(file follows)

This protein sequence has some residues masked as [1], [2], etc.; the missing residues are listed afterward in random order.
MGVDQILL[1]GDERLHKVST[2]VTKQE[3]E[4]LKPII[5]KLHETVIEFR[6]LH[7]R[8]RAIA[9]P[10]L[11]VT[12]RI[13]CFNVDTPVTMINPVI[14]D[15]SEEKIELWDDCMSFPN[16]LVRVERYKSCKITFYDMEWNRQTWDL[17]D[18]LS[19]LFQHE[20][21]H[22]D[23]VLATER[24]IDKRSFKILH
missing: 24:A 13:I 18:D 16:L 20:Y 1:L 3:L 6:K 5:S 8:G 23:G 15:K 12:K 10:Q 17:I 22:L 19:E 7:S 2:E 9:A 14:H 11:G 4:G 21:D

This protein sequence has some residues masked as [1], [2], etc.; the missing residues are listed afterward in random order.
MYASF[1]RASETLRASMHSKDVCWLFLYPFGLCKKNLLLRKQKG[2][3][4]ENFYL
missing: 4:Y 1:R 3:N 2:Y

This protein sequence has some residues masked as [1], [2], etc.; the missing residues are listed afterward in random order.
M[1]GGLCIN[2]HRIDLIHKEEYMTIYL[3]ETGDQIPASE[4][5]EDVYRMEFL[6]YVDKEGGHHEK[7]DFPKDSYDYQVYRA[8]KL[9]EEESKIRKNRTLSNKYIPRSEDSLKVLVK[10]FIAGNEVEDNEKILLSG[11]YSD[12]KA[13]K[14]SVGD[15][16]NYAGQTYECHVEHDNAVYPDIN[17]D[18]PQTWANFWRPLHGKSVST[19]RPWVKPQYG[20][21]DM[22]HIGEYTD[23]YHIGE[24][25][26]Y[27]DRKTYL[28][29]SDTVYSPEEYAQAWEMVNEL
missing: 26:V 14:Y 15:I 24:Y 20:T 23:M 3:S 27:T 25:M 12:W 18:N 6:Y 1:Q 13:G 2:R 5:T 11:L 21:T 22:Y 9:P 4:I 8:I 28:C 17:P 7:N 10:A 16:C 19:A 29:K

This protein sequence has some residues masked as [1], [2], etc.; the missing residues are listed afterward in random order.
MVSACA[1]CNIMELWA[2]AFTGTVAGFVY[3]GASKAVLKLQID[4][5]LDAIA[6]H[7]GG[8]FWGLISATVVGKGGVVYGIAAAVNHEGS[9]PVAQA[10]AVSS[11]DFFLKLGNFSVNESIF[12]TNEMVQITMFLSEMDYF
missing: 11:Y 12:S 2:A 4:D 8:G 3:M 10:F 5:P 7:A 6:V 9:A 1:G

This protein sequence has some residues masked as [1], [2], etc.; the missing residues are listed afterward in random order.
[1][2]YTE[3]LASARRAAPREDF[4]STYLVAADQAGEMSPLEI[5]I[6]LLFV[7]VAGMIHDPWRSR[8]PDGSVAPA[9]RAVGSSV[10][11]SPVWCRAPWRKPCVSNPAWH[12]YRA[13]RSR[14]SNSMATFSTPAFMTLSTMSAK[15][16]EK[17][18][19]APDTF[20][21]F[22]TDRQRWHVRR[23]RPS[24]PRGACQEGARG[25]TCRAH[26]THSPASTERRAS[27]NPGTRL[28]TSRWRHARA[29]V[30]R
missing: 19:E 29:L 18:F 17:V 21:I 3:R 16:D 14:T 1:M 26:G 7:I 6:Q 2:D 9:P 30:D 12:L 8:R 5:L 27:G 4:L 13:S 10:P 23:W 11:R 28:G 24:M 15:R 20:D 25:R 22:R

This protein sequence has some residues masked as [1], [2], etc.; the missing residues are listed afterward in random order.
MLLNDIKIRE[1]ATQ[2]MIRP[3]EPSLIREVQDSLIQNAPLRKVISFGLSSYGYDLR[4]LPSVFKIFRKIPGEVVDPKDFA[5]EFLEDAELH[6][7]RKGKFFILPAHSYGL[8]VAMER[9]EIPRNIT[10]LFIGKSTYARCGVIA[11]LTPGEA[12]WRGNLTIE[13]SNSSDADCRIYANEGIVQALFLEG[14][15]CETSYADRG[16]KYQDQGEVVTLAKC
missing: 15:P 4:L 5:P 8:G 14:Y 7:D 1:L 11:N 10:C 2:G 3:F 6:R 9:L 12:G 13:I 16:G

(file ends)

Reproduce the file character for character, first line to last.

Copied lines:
This protein sequence has some residues masked as [1], [2], etc.; the missing residues are listed afterward in random order.
MGVDQILL[1]GDERLHKVST[2]VTKQE[3]E[4]LKPII[5]KLHETVIEFR[6]LH[7]R[8]RAIA[9]P[10]L[11]VT[12]RI[13]CFNVDTPVTMINPVI[14]D[15]SEEKIELWDDCMSFPN[16]LVRVERYKSCKITFYDMEWNRQTWDL[17]D[18]LS[19]LFQHE[20][21]H[22]D[23]VLATER[24]IDKRSFKILH
missing: 24:A 13:I 18:D 16:L 20:Y 1:L 3:L 6:K 5:S 8:G 23:G 15:K 12:K 10:Q 17:I 22:L 19:E 7:S 2:E 9:A 14:H 11:G 4:G 21:D

This protein sequence has some residues masked as [1], [2], etc.; the missing residues are listed afterward in random order.
MYASF[1]RASETLRASMHSKDVCWLFLYPFGLCKKNLLLRKQKG[2][3][4]ENFYL
missing: 4:Y 1:R 3:N 2:Y

This protein sequence has some residues masked as [1], [2], etc.; the missing residues are listed afterward in random order.
M[1]GGLCIN[2]HRIDLIHKEEYMTIYL[3]ETGDQIPASE[4][5]EDVYRMEFL[6]YVDKEGGHHEK[7]DFPKDSYDYQVYRA[8]KL[9]EEESKIRKNRTLSNKYIPRSEDSLKVLVK[10]FIAGNEVEDNEKILLSG[11]YSD[12]KA[13]K[14]SVGD[15][16]NYAGQTYECHVEHDNAVYPDIN[17]D[18]PQTWANFWRPLHGKSVST[19]RPWVKPQYG[20][21]DM[22]HIGEYTD[23]YHIGE[24][25][26]Y[27]DRKTYL[28][29]SDTVYSPEEYAQAWEMVNEL
missing: 26:V 14:Y 15:I 24:Y 20:T 23:M 3:S 27:T 25:M 12:W 18:N 6:Y 1:Q 13:G 2:R 5:T 11:L 21:T 22:Y 9:P 4:I 8:I 28:C 17:P 7:N 10:A 16:C 19:A 29:K

This protein sequence has some residues masked as [1], [2], etc.; the missing residues are listed afterward in random order.
MVSACA[1]CNIMELWA[2]AFTGTVAGFVY[3]GASKAVLKLQID[4][5]LDAIA[6]H[7]GG[8]FWGLISATVVGKGGVVYGIAAAVNHEGS[9]PVAQA[10]AVSS[11]DFFLKLGNFSVNESIF[12]TNEMVQITMFLSEMDYF
missing: 11:Y 12:S 2:A 4:D 8:G 3:M 10:F 5:P 7:A 6:V 9:A 1:G

This protein sequence has some residues masked as [1], [2], etc.; the missing residues are listed afterward in random order.
[1][2]YTE[3]LASARRAAPREDF[4]STYLVAADQAGEMSPLEI[5]I[6]LLFV[7]VAGMIHDPWRSR[8]PDGSVAPA[9]RAVGSSV[10][11]SPVWCRAPWRKPCVSNPAWH[12]YRA[13]RSR[14]SNSMATFSTPAFMTLSTMSAK[15][16]EK[17][18][19]APDTF[20][21]F[22]TDRQRWHVRR[23]RPS[24]PRGACQEGARG[25]TCRAH[26]THSPASTERRAS[27]NPGTRL[28]TSRWRHARA[29]V[30]R
missing: 19:E 29:L 18:F 17:V 21:I 3:R 16:D 14:T 1:M 26:G 7:I 6:Q 2:D 9:P 30:D 12:L 8:R 5:L 27:G 4:L 13:S 10:P 23:W 11:R 28:G 24:M 15:R 20:D 25:R 22:R

This protein sequence has some residues masked as [1], [2], etc.; the missing residues are listed afterward in random order.
MLLNDIKIRE[1]ATQ[2]MIRP[3]EPSLIREVQDSLIQNAPLRKVISFGLSSYGYDLR[4]LPSVFKIFRKIPGEVVDPKDFA[5]EFLEDAELH[6][7]RKGKFFILPAHSYGL[8]VAMER[9]EIPRNIT[10]LFIGKSTYARCGVIA[11]LTPGEA[12]WRGNLTIE[13]SNSSDADCRIYANEGIVQALFLEG[14][15]CETSYADRG[16]KYQDQGEVVTLAKC
missing: 15:P 4:L 5:P 8:G 14:Y 7:D 1:L 11:N 10:C 2:G 3:F 6:R 9:L 12:G 13:I 16:G